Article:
Types of RNA Processing

There are three main types of RNA processing events: trimming one or both of the ends of the primary transcript to the mature RNA length; removing internal RNA sequences by a process called RNA splicing; and modifying RNA nucleotides either at the ends of an RNA or within the body of the RNA. We will briefly examine each of these and then discuss how they are applied to the various types of cellular RNAs.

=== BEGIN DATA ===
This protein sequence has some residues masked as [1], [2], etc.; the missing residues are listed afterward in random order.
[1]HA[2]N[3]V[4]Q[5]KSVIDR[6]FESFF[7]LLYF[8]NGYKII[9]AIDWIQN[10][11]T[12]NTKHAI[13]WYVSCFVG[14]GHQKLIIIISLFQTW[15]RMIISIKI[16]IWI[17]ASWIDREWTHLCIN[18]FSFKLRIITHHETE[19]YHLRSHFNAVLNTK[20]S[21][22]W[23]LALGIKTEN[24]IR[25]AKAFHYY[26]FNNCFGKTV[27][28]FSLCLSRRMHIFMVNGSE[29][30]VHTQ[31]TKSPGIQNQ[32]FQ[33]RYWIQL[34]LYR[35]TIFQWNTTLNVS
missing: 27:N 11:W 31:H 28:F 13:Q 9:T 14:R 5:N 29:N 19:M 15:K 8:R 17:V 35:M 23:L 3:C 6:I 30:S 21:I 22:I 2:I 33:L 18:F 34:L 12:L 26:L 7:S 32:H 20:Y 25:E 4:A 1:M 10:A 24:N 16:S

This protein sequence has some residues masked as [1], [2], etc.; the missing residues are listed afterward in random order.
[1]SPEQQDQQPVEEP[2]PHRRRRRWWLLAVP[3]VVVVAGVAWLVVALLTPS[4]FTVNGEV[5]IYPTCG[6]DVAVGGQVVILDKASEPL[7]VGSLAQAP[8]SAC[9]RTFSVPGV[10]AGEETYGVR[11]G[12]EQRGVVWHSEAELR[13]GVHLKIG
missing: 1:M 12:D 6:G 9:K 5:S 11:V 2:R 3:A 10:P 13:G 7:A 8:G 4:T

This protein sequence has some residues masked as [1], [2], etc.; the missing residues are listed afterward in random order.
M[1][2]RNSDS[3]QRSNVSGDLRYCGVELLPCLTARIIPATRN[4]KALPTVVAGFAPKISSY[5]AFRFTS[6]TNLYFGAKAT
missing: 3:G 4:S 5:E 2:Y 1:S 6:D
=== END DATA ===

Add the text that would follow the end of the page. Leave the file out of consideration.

Almost all RNAs have extra sequences at one or both ends of the primary transcripts that must be removed. The removal of individual nucleotides from the ends of the RNA strand is carried out by any of several ribonucleases (enzymes that cut RNA), called exoribonucleases. An entire section of RNA sequence can be removed by cleavage in the middle of an RNA strand. The enzymes responsible for the cleavage in this location are called endoribonucleases. Each of these ribonucleases is targeted so that it only cleaves particular RNAs at particular places.

eukaryotes organisms with cells possessing a nucleus prokaryotes single-celled organisms without a nucleus

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